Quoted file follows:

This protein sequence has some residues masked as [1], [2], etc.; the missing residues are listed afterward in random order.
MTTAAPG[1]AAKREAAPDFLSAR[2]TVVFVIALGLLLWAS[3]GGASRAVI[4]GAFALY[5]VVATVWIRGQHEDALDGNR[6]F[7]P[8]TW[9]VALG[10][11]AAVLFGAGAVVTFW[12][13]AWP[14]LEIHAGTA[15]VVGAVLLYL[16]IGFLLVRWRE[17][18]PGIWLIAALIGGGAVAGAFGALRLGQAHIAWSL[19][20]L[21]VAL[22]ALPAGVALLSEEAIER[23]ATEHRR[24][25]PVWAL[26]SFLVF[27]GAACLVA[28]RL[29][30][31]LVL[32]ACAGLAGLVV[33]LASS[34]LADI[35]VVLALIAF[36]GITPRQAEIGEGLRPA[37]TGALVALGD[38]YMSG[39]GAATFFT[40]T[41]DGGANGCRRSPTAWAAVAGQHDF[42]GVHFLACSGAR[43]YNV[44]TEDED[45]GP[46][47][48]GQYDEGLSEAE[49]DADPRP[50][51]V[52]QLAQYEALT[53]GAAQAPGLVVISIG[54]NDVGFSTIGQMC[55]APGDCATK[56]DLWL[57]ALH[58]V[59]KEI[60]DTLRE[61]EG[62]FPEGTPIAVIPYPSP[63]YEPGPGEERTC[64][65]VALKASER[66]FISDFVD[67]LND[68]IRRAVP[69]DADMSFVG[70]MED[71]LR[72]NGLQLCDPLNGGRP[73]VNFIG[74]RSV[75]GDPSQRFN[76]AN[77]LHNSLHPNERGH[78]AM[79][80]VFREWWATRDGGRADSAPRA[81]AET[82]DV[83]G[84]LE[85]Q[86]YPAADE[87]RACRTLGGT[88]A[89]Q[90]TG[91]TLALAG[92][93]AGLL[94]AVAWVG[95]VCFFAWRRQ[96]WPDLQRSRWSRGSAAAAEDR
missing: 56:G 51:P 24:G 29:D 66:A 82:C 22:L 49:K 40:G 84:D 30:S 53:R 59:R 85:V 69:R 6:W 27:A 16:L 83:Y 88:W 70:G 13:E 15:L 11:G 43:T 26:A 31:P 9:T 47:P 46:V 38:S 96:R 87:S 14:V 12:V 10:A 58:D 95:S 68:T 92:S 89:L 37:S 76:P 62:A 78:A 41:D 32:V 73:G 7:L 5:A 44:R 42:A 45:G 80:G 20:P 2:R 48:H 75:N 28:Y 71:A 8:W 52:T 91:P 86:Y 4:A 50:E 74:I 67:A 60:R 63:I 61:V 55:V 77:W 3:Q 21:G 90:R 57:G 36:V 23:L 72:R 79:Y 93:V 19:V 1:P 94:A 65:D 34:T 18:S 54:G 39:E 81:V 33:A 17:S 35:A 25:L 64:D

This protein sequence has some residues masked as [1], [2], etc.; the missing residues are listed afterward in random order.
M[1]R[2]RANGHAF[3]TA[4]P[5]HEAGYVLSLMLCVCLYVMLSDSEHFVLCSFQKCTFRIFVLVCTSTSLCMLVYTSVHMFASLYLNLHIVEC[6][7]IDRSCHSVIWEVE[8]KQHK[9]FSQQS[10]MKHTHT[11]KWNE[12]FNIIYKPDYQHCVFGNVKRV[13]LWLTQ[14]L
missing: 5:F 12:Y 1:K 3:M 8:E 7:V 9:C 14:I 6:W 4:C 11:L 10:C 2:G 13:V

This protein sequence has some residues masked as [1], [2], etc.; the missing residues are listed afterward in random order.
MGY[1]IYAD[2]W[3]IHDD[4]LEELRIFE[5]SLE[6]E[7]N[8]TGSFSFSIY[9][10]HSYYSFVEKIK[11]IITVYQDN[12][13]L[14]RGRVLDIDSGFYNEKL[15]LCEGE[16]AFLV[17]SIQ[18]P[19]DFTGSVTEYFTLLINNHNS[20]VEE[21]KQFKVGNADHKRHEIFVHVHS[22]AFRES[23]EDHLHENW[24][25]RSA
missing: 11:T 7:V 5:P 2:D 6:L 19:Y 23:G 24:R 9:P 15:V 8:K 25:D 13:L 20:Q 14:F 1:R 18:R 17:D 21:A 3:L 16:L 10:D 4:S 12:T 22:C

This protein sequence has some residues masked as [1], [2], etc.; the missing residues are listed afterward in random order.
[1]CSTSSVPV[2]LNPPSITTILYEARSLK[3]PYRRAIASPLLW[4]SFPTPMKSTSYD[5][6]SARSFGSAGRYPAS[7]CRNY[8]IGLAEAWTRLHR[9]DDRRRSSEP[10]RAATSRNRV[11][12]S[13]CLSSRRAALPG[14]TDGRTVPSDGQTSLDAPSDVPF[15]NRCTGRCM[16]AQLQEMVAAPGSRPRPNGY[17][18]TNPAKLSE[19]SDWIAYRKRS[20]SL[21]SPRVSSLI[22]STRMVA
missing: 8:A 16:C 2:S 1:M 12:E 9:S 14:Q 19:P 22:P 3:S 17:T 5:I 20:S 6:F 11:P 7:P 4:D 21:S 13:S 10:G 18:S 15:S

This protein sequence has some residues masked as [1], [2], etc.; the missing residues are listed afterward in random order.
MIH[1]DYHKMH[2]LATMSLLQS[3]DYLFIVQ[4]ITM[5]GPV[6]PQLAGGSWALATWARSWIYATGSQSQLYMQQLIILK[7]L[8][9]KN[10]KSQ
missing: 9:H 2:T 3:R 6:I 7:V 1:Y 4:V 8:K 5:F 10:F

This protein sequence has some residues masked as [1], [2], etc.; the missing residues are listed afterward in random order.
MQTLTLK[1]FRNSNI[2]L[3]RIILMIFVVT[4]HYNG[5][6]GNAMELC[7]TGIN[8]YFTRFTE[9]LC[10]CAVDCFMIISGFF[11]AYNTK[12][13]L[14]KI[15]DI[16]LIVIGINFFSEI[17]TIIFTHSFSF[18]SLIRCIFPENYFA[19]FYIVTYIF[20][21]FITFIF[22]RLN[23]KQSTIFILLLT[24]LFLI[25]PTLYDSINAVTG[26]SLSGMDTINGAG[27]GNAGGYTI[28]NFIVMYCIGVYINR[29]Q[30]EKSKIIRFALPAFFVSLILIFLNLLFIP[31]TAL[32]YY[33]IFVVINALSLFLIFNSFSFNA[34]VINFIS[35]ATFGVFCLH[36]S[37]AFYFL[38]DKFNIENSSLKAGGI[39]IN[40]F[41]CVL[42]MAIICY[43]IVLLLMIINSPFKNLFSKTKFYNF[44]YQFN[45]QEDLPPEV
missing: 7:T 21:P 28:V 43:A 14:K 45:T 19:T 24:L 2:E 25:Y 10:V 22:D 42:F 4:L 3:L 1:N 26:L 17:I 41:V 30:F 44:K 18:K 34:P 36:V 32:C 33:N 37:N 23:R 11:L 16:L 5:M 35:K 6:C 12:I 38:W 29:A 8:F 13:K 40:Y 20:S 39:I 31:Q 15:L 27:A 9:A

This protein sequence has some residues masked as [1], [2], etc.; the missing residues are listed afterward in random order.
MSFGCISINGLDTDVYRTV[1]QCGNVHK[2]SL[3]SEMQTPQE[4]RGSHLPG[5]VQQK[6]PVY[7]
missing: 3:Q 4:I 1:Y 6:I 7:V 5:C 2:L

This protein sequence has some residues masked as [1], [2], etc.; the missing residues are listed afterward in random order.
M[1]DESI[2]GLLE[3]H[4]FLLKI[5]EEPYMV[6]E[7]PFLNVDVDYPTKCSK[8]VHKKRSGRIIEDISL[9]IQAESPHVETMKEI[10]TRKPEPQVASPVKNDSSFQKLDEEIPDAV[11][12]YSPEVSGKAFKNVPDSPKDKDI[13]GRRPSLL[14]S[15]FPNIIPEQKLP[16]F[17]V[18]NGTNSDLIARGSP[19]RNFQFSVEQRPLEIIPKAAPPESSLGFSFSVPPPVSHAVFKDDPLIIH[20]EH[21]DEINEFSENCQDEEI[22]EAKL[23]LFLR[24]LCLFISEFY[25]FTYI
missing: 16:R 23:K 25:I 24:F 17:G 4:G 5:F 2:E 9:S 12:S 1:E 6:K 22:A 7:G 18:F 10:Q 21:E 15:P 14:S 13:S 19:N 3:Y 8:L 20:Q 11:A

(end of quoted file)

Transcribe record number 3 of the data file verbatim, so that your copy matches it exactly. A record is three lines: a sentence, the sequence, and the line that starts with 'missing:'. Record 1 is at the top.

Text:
This protein sequence has some residues masked as [1], [2], etc.; the missing residues are listed afterward in random order.
MGY[1]IYAD[2]W[3]IHDD[4]LEELRIFE[5]SLE[6]E[7]N[8]TGSFSFSIY[9][10]HSYYSFVEKIK[11]IITVYQDN[12][13]L[14]RGRVLDIDSGFYNEKL[15]LCEGE[16]AFLV[17]SIQ[18]P[19]DFTGSVTEYFTLLINNHNS[20]VEE[21]KQFKVGNADHKRHEIFVHVHS[22]AFRES[23]EDHLHENW[24][25]RSA
missing: 11:T 7:V 5:P 2:D 6:L 19:Y 23:G 24:R 9:P 15:V 8:K 25:D 13:L 20:Q 14:F 1:R 18:R 17:D 21:A 3:L 16:L 10:D 4:S 12:T 22:C